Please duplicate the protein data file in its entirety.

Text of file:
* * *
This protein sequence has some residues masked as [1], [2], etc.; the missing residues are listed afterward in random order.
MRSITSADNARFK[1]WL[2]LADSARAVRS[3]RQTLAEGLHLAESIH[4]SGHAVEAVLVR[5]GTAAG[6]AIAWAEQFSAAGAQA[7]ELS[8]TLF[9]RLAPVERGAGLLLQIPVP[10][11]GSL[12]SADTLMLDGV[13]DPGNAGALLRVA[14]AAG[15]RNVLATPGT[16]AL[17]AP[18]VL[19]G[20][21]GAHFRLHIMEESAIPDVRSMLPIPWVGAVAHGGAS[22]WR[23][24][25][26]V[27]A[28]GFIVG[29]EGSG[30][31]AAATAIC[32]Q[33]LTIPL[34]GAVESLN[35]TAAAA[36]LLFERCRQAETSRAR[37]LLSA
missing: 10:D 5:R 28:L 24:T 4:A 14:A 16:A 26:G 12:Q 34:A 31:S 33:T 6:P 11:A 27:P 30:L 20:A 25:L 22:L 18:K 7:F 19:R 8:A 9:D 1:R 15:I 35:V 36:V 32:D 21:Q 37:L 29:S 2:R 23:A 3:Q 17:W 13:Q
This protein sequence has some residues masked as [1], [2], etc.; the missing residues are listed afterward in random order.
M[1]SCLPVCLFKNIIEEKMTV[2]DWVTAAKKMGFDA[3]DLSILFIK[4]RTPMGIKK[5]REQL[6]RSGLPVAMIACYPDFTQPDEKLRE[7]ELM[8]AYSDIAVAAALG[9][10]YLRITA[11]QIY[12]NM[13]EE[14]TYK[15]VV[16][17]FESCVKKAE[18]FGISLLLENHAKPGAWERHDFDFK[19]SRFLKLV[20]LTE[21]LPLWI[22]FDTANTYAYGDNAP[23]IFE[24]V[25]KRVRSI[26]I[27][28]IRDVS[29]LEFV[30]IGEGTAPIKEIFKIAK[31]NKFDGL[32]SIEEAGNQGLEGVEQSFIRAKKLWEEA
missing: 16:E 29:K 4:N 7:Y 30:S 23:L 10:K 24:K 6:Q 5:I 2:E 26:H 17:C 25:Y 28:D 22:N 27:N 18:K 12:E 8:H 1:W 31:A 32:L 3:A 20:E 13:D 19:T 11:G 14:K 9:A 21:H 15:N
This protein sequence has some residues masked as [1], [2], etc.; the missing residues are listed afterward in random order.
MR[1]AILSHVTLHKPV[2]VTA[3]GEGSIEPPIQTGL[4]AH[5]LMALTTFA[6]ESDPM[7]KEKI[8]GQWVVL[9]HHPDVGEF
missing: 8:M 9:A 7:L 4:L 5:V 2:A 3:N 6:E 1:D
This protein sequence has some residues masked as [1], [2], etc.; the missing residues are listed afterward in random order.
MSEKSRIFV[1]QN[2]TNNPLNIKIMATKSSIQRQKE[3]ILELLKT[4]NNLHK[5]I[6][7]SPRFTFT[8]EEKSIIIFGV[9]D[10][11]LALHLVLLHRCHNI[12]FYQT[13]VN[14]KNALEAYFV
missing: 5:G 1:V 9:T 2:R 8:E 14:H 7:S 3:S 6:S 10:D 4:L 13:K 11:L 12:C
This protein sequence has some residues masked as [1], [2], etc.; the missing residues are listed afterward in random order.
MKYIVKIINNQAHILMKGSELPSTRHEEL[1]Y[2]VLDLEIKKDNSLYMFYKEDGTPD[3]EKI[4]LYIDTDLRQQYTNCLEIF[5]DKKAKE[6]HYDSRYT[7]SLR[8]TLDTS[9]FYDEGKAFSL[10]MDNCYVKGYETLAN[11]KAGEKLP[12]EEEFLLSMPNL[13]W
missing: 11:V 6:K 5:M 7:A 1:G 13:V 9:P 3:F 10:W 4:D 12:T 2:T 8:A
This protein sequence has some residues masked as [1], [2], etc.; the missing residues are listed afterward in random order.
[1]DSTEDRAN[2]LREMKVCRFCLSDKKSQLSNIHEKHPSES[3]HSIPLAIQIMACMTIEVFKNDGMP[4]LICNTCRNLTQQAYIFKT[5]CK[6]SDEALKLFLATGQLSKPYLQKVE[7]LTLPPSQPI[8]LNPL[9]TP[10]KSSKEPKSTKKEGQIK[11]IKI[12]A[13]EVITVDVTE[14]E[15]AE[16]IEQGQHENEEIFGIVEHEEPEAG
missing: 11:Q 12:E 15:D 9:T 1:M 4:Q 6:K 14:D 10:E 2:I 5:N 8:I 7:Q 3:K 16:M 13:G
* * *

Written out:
This protein sequence has some residues masked as [1], [2], etc.; the missing residues are listed afterward in random order.
MRSITSADNARFK[1]WL[2]LADSARAVRS[3]RQTLAEGLHLAESIH[4]SGHAVEAVLVR[5]GTAAG[6]AIAWAEQFSAAGAQA[7]ELS[8]TLF[9]RLAPVERGAGLLLQIPVP[10][11]GSL[12]SADTLMLDGV[13]DPGNAGALLRVA[14]AAG[15]RNVLATPGT[16]AL[17]AP[18]VL[19]G[20][21]GAHFRLHIMEESAIPDVRSMLPIPWVGAVAHGGAS[22]WR[23][24][25][26]V[27]A[28]GFIVG[29]EGSG[30][31]AAATAIC[32]Q[33]LTIPL[34]GAVESLN[35]TAAAA[36]LLFERCRQAETSRAR[37]LLSA
missing: 10:D 5:R 28:L 24:T 4:A 14:A 16:A 26:G 12:Q 34:A 31:S 33:T 6:P 11:A 27:P 30:L 20:A 25:L 22:L 18:K 7:F 19:R 8:A 9:D 1:R 15:I 35:V 36:V 32:D 21:Q 37:L 29:S 2:R 23:A 3:Q 17:W 13:Q
This protein sequence has some residues masked as [1], [2], etc.; the missing residues are listed afterward in random order.
M[1]SCLPVCLFKNIIEEKMTV[2]DWVTAAKKMGFDA[3]DLSILFIK[4]RTPMGIKK[5]REQL[6]RSGLPVAMIACYPDFTQPDEKLRE[7]ELM[8]AYSDIAVAAALG[9][10]YLRITA[11]QIY[12]NM[13]EE[14]TYK[15]VV[16][17]FESCVKKAE[18]FGISLLLENHAKPGAWERHDFDFK[19]SRFLKLV[20]LTE[21]LPLWI[22]FDTANTYAYGDNAP[23]IFE[24]V[25]KRVRSI[26]I[27][28]IRDVS[29]LEFV[30]IGEGTAPIKEIFKIAK[31]NKFDGL[32]SIEEAGNQGLEGVEQSFIRAKKLWEEA
missing: 16:E 29:K 4:N 7:Y 30:S 23:L 10:K 24:K 6:Q 5:I 2:E 26:H 17:C 25:Y 28:D 22:N 27:N 18:K 12:E 8:H 1:W 31:A 32:L 3:A 20:E 13:D 19:T 11:G 14:K 9:A 21:H 15:N
This protein sequence has some residues masked as [1], [2], etc.; the missing residues are listed afterward in random order.
MR[1]AILSHVTLHKPV[2]VTA[3]GEGSIEPPIQTGL[4]AH[5]LMALTTFA[6]ESDPM[7]KEKI[8]GQWVVL[9]HHPDVGEF
missing: 8:M 9:A 7:L 4:L 5:V 2:A 3:N 6:E 1:D
This protein sequence has some residues masked as [1], [2], etc.; the missing residues are listed afterward in random order.
MSEKSRIFV[1]QN[2]TNNPLNIKIMATKSSIQRQKE[3]ILELLKT[4]NNLHK[5]I[6][7]SPRFTFT[8]EEKSIIIFGV[9]D[10][11]LALHLVLLHRCHNI[12]FYQT[13]VN[14]KNALEAYFV
missing: 5:G 1:V 9:T 2:R 8:E 14:H 7:S 3:S 6:S 10:D 4:L 13:K 11:L 12:C
This protein sequence has some residues masked as [1], [2], etc.; the missing residues are listed afterward in random order.
MKYIVKIINNQAHILMKGSELPSTRHEEL[1]Y[2]VLDLEIKKDNSLYMFYKEDGTPD[3]EKI[4]LYIDTDLRQQYTNCLEIF[5]DKKAKE[6]HYDSRYT[7]SLR[8]TLDTS[9]FYDEGKAFSL[10]MDNCYVKGYETLAN[11]KAGEKLP[12]EEEFLLSMPNL[13]W
missing: 11:V 6:K 5:M 7:A 1:G 13:V 9:P 3:F 10:W 4:D 12:T 2:T 8:A
This protein sequence has some residues masked as [1], [2], etc.; the missing residues are listed afterward in random order.
[1]DSTEDRAN[2]LREMKVCRFCLSDKKSQLSNIHEKHPSES[3]HSIPLAIQIMACMTIEVFKNDGMP[4]LICNTCRNLTQQAYIFKT[5]CK[6]SDEALKLFLATGQLSKPYLQKVE[7]LTLPPSQPI[8]LNPL[9]TP[10]KSSKEPKSTKKEGQIK[11]IKI[12]A[13]EVITVDVTE[14]E[15]AE[16]IEQGQHENEEIFGIVEHEEPEAG
missing: 11:Q 12:E 15:D 9:T 1:M 4:Q 6:K 14:D 10:E 2:I 5:N 8:I 7:Q 3:K 16:M 13:G